In the previous article, we laid the foundation for dust collection and air emissions issues. Since the performance of a dust collector depends on multiple factors, learn about our prevention advice to ensure it is effective and meets the air emission control standards.
Four Practices for Optimizing Your Dust Collecting
Put yourself at an advantage by adopting good practices, while familiarizing yourself with the tools available to you and the risk factors.
1. Have a Tailored Initial Design
Be sure that you have a good understanding of the particles that you deal with in order to select a suitable dust collection system. This is one of our golden rules. Is it fumes or dust? With fumes, cartridge dust collectors are usually recommended because their filtration capacity is effective for fine particles. For larger volumes, we often turn to the baghouse dust collector.
For a dust collector to effectively capture the contaminated airflow, size comes into play. If the airflow is high, it will have to be large enough to provide a sufficient total filter surface (surface area of its filters). Therefore, you need to determine the right air-to-cloth ratio (airflow per filter surface). Some people make the mistake of using a system with too small a filtration surface. They overload the dust collector, which can wear out prematurely, and its filters may clog. Another consequence? The system no longer effectively controls the air emission rate!
2. Selecting the Right Filter Elements
The filtering medium’s role is to retain the particles. You have to choose the right type of membrane, otherwise your system will be less effective. A number of characteristics of the particles come into play in this decision:
- Electrostatic charge
- Density (weight based on volume)
- Hydrophilicity (moisture absorption or adherence to water)
- Shape (round, fibrous, cylindrical, etc.)
- Chemical stability
This last characteristic, abrasiveness, has a considerable impact on the medium chosen and your air emissions. Some particles (rock dust, sand, minerals, or glass) can prematurely wear the ducts or the system. If a filter is punctured or the system is damaged, the dust could contaminate the ambient air or escape into the atmosphere.
There are preventive solutions for this problem: installing an impact plate (an accessory bolted onto the dust collector’s bypass plate to protect it), covering the internal surfaces with a protective coating, manufacturing the system’s parts using CHT-grade metal for strength — and many more. An ounce of prevention is worth a pound of cure!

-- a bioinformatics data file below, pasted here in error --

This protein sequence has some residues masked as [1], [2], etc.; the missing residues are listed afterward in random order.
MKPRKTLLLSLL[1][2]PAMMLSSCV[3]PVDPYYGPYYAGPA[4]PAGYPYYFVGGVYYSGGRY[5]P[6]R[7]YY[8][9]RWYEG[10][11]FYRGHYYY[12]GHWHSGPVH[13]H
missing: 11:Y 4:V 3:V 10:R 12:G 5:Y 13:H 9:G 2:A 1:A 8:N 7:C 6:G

3. Obtain a Particle Detector
Also called a broken bag detector, this sensor is connected to the duct system where the filtered air exits the dust collector. If a filter has a hole, the air and particles pass through it and continue on towards the system's exit. The detector then emits a signal to alert you to the presence of undesirables in those ducts.
Since the dust collection system is often installed in a location far from the work area or outdoors, employees do not necessarily have the reflex to check that it’s working properly. This tool keeps an eye on the system for you and on your air emissions.
4. Performing a Proper Start-up
The time has come to translate your system’s design into reality, based on multiple calculations and simulations. To achieve the desired flow rate and reduce air emissions once the system is up and running, a dust collection expert should make some adjustments, including opening and closing the dampers. In the life of a dust collector, this calibration is needed after every major maintenance, such as a filter change.
At start-up, the emission rate into the atmosphere is naturally higher because the dust collector has almost no dust cake, a key player in its effectiveness. Did you know that it is responsible for filtering the particles, whereas the filter media retain it (hence the importance of selecting the right ones based on the contaminants involved)? The thicker this cake gets, the more effectively the system filters...up to a point, when declogging with compressed air becomes necessary. Speaking of your system, you should add perlite to it; this white powder sticks to the filter media by mimicking the normal dust build-up on the filters. A great help!
You will understand that prevention is central to the effectiveness of your system and to optimal reduction of your air emissions. To help you weigh the pros and cons of each solution, we’re always ready to answer your call. Let us know!